DIY Segway recycles broken electric scooters

[Petter] built himself a DIY Segway out of a couple of cheap electric scooters. We’ve seen a couple of very nice Segway builds in the past like the all analog Segway, or the creepy walking version, [Petter]‘s Segway build seems like it would be a useful human transport device.

The motors, chains, gears, and wheels are scavenged from a pair of electric scooters. Steering left and right is accomplished by tilting the handlebars left and right. The handlebars themselves are attached to the joint at a base that allows them to be taken on and off. We’re thinking this would be great for throwing a [Petter]‘s Segway in the trunk of a car – a design feature the original Segway doesn’t have.

The electronics of the project are based around an ATMega168 that reads data from an accelerometer and gyroscope. The motors are controlled by two H-bridges and are powered by two 12 V lead batteries wired in series. We’re not sure how long the batteries will last in a real-world situation, but [Petter]‘s build seems to go fast enough.

Check out the demo video below:

Comments

  1. Mathias says:

    Cool that it is finally finished. :-)

  2. Joan says:

    This is really great- the guy is talented. We are always looking for discount quality scooters. I think he is on to something here!

  3. N0LKK says:

    Nice build. Because of all they hype the proceeded the introduction of the Segway, I can’t get to excited of the Segway, and Segway knock offs. They aren’t suitable for either operation on busy roadways,or busy pedestrian paths, not they don’t have their niche, but the hype promised a revolution in the way we travel.

  4. geekdude says:

    next he should build in a rc or robot mode where you take off the handlebars and just have it zip arround by its self idk why I just think that would be cool. Its funny how the segway was susposed to be the next big thing and everything and this guy just built one in his basement out of some scooter parts, a microcontroler, and a handfull of electronic components.

  5. Passe says:

    Cool, you are featured on hackaday!
    Congrats P1R! Also your segway rocks!

  6. Marco says:

    Awesome video, nice build !

  7. sawo says:

    Looks rock solid, and the instructions and thoughts are well explained. Nice video there also!

  8. Anonymous says:

    Ordentligt snyggt. Vilken maskinverkstad använder du? X-P? Kod + kopplingschema skulle vara kul!

    English translation: Nice. Code?

  9. wow that’s just great! and the video is also very good.

  10. JamieWho says:

    Wow. I like it. I see Segways all the time here in Atlanta; there is a tour company that does Segway tours of downtown/midtown areas.

    I think this one looks much better than the commercial product. Of course, I am more partial to the aluminum color than the all matte black of the Segway.

  11. bacchus says:

    As several have observed, this raises a lot of questions about the original Segway.

    2-wheeled balancing robots have been around a long time, (2-wheeled) scooters even longer. There are a number of examples of one-off devices like [petter] has built, mostly performing well although less sophisticated cosmetically, yet Segways cost 000’s of dollars and no one else is allowed to build similar devices commercially.

    Is this just more nonsense from the US patent office? Or am I missing something?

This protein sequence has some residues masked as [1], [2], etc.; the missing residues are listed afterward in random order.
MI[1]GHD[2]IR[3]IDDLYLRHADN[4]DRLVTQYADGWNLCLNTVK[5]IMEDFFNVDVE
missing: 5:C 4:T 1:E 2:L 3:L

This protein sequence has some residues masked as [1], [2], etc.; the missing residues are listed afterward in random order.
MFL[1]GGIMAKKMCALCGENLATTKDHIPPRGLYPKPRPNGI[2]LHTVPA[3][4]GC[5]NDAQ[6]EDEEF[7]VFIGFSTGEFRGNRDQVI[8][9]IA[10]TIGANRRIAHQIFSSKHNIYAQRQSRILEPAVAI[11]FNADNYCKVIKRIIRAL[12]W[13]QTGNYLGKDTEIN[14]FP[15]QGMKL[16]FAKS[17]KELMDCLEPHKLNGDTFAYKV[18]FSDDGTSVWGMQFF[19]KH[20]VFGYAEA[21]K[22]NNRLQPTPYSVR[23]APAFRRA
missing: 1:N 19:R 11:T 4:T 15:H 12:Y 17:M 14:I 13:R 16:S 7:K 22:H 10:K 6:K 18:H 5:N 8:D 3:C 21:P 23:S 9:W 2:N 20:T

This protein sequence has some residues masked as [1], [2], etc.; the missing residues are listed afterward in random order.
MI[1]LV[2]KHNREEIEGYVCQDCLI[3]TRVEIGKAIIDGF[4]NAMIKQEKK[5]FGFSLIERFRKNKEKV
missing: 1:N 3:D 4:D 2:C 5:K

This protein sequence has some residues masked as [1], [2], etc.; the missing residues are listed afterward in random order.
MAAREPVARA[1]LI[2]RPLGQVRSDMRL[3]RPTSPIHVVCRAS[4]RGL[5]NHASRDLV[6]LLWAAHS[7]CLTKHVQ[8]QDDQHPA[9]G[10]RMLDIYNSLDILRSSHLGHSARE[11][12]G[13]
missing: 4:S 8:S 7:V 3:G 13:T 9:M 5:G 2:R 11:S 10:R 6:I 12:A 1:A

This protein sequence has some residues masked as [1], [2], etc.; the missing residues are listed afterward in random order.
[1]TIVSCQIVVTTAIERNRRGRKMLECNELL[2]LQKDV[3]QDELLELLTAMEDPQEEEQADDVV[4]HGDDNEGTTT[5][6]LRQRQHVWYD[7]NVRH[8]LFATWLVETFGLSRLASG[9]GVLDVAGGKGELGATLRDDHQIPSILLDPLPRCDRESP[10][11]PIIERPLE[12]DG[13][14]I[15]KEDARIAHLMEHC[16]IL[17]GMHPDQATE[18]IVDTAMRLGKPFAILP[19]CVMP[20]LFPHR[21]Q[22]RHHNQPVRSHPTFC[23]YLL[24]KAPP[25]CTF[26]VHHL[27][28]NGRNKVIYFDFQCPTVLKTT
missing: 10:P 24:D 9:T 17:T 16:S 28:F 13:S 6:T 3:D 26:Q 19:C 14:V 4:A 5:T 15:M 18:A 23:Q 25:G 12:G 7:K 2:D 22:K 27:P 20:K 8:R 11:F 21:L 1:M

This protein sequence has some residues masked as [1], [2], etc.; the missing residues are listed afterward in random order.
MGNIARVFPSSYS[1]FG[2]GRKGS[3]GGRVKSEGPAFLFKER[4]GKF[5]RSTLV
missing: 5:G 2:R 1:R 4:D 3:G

It kind of reminds me of Dyson vacuum cleaners, which cost a packet and only seemed to offer the actual advantages of being able to see the dirt, and not having a filter. Except they did have a filter once it emerged that the early ones made some allergies worse because of the biological nasties that got through the cyclonic filters. In the UK you still see perfectly working Dysons in skips with blocked biological filters that the owners didn’t realise were there, therefore dumped them.

    I think it’s very important that innovators get the chance to cash in on their inventions if they choose to, it’s just that some inventions don’t seem all that inventive…

  12. bacchus says:

    s/filter/blockable filter

  13. kuhltwo says:

    I agree with bacchus about the US patent office. Take the Dyson machines, “cyclonic” filtering has been going on for over 100 years, just go look at any old furniture factory.
    Other patents I have looked at are not even correct. An idea I was looking at had been patented, except it listed IR as being transmitted over wires.
    I think this is where “open source” could come in handy, put together a “base” kit for a segway knock off. Some assy required.

  14. emcy says:

    Nice work Peter you finished it :) Nice product and nice video :) congrats :)

  15. emcy says:

    Accidentally forgot one letter of course I meant Petter and not Peter

  16. Gurgalof says:

    Nice video you made P1R!

  17. Mikey says:

    Would have been infinitely cooler w/o the handle bars. Still though, very cool.

  18. Joy says:

    Recycling has been a common practice for most of human history, with recorded advocates as far back as Plato in 400 BC.

  19. Arun Kumar.S says:

    hi, i want to build such a segway for my project, can u please give the circuit design & other mechanical design requirements for the design.it will be really grateful for u to do such a favour. thank you.

  20. Tom Roth says:

    I was wondering what you use to control the steering? Some sort of pot I suppose. Do you have a link or model that I could have to use for my DIY segway clone? Thanks!

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